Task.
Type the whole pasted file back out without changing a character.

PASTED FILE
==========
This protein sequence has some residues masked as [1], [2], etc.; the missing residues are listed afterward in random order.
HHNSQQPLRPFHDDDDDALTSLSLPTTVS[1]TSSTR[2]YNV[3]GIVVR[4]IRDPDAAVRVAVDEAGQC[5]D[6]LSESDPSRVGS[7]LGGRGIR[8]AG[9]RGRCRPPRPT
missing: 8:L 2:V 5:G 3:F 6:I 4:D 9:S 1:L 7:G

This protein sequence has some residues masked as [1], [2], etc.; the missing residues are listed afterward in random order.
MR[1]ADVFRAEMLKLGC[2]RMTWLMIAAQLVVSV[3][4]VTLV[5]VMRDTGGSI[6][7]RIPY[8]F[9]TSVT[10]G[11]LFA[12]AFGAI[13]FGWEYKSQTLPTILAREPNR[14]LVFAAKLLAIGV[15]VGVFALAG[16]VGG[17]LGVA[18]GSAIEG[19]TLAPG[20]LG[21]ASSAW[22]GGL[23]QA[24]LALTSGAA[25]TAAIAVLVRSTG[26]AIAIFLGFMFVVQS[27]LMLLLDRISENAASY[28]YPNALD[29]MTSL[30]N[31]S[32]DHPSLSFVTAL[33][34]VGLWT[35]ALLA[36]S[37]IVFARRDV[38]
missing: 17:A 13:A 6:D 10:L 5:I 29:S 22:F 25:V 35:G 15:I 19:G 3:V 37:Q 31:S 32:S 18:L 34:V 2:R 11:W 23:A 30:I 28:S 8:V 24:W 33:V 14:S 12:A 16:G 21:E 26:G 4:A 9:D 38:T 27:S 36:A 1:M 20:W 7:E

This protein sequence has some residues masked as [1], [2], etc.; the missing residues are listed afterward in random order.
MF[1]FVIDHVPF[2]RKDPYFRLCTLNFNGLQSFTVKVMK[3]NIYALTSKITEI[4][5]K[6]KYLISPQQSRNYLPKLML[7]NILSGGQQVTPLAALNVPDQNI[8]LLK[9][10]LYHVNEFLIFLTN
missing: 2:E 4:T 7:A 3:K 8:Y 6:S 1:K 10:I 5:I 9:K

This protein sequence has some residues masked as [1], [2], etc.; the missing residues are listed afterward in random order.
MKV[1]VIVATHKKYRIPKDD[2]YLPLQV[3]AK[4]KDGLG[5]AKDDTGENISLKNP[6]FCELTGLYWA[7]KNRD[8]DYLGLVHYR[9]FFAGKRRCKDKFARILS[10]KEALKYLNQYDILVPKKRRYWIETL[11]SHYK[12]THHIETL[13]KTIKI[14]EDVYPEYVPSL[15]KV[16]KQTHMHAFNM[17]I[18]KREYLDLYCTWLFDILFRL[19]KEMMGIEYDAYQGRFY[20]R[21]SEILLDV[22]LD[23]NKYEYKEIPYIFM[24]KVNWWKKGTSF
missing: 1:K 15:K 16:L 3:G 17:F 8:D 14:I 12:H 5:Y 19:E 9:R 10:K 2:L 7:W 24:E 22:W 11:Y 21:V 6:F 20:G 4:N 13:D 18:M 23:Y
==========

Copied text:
This protein sequence has some residues masked as [1], [2], etc.; the missing residues are listed afterward in random order.
HHNSQQPLRPFHDDDDDALTSLSLPTTVS[1]TSSTR[2]YNV[3]GIVVR[4]IRDPDAAVRVAVDEAGQC[5]D[6]LSESDPSRVGS[7]LGGRGIR[8]AG[9]RGRCRPPRPT
missing: 8:L 2:V 5:G 3:F 6:I 4:D 9:S 1:L 7:G

This protein sequence has some residues masked as [1], [2], etc.; the missing residues are listed afterward in random order.
MR[1]ADVFRAEMLKLGC[2]RMTWLMIAAQLVVSV[3][4]VTLV[5]VMRDTGGSI[6][7]RIPY[8]F[9]TSVT[10]G[11]LFA[12]AFGAI[13]FGWEYKSQTLPTILAREPNR[14]LVFAAKLLAIGV[15]VGVFALAG[16]VGG[17]LGVA[18]GSAIEG[19]TLAPG[20]LG[21]ASSAW[22]GGL[23]QA[24]LALTSGAA[25]TAAIAVLVRSTG[26]AIAIFLGFMFVVQS[27]LMLLLDRISENAASY[28]YPNALD[29]MTSL[30]N[31]S[32]DHPSLSFVTAL[33][34]VGLWT[35]ALLA[36]S[37]IVFARRDV[38]
missing: 17:A 13:A 6:D 10:L 5:I 29:S 22:F 25:V 35:G 15:I 19:G 3:V 37:Q 31:S 32:S 18:L 34:V 2:R 11:W 23:A 30:I 28:S 8:V 24:W 33:V 14:S 12:A 16:G 21:E 26:G 4:A 9:D 38:T 27:S 36:A 1:M 20:W 7:E

This protein sequence has some residues masked as [1], [2], etc.; the missing residues are listed afterward in random order.
MF[1]FVIDHVPF[2]RKDPYFRLCTLNFNGLQSFTVKVMK[3]NIYALTSKITEI[4][5]K[6]KYLISPQQSRNYLPKLML[7]NILSGGQQVTPLAALNVPDQNI[8]LLK[9][10]LYHVNEFLIFLTN
missing: 2:E 4:T 7:A 3:K 8:Y 6:S 1:K 10:I 5:I 9:K

This protein sequence has some residues masked as [1], [2], etc.; the missing residues are listed afterward in random order.
MKV[1]VIVATHKKYRIPKDD[2]YLPLQV[3]AK[4]KDGLG[5]AKDDTGENISLKNP[6]FCELTGLYWA[7]KNRD[8]DYLGLVHYR[9]FFAGKRRCKDKFARILS[10]KEALKYLNQYDILVPKKRRYWIETL[11]SHYK[12]THHIETL[13]KTIKI[14]EDVYPEYVPSL[15]KV[16]KQTHMHAFNM[17]I[18]KREYLDLYCTWLFDILFRL[19]KEMMGIEYDAYQGRFY[20]R[21]SEILLDV[22]LD[23]NKYEYKEIPYIFM[24]KVNWWKKGTSF
missing: 1:K 15:K 16:L 3:G 17:F 8:D 14:I 12:H 5:Y 19:E 9:R 10:K 2:L 7:W 24:E 22:W 11:Y 21:V 6:F 20:G 4:N 13:D 18:M 23:Y